Why Two Billionaires Like This One Stock
Looking for a stock pick?
Two billionaire investors who appeared on CNBC's "Squawk Box" last week said they have one.
Keep in mind, their investment companies collectively hold nearly 15 percent of the company, Legg Mason.
Activist investor and board member Nelson Peltz gushed last Thursday about the Baltimore, Md.-based asset management firm — two days after value investor Mario Gabelli said it would double.
Peltz — whose Trian Partners holds a 9.5 percent stake in Legg Mason — also said, "My money is on Mario. I would never bet against Mario."
Gabelli's Gamco Investors disclosed last week that it increased its stake in the asset manager to 5.2 percent.
He explained his thesis on Legg Mason a week ago, by pointing to the company's buyback plans and saying, "[It's] in the investment business, great cash generator, and they're solving a lot of their issues."
One of the issues the company resolved recently was dropping the word "interim" from CEO Joseph Sullivan's title. Peltz voiced his approval, saying Sullivan is "fantastic" and going to do a "terrific job."
As for the stock market at-large, the Trian chief said, "We're not stock market buyers. We're buyers of a few companies that we like and that we think that we can have some positive input with."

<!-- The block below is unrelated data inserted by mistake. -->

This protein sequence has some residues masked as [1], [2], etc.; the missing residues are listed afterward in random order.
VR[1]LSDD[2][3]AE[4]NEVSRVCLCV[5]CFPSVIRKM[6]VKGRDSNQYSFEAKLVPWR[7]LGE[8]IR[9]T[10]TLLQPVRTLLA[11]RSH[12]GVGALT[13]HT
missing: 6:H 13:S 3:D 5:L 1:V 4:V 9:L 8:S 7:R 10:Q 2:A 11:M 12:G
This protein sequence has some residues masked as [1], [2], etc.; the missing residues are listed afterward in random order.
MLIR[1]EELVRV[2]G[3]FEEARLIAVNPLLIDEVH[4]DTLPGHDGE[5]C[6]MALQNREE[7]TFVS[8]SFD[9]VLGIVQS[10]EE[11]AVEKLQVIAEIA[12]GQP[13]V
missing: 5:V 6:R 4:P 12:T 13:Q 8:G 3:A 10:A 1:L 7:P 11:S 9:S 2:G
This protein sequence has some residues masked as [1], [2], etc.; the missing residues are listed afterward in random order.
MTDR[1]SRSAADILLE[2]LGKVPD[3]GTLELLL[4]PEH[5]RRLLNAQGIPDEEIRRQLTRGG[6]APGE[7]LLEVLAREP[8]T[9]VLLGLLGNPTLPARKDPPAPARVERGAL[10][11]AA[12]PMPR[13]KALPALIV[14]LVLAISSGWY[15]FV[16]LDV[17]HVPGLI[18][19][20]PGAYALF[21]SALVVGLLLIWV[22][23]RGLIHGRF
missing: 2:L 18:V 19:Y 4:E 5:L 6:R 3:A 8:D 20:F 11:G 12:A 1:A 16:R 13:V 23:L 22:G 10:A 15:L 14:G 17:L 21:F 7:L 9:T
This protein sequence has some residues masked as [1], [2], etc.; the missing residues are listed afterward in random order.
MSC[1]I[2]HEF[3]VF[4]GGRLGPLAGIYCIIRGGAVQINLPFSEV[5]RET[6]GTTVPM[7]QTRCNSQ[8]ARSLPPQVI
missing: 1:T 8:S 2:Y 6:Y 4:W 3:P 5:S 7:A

One of those companies is Family Dollar — a firm Peltz had tried to takeover a couple years ago. His investment partner Edward Garden has been on the company's board since the fall of 2011.
Peltz raved about the retailer. "[It's] had same-store sales increases for 20-plus years. … They've adapted well. And I think you're going to see continuing success."
He told CNBC he bought Family Dollar in the $30 range: "We believe in the company. We like it."
Peltz also expressed optimism about Ingersoll-Rand, whose products aim to enhance its customers' energy efficiency, productivity, and operations.
"We're involved in Ingersoll-Rand," said Peltz, who joined the company's board last summer.
"You saw that they made some initial moves there," he added, such as spinning off their security business, increasing the dividend, and buying back shares. "We think there's wind at their back, and we're very happy with what we're seeing."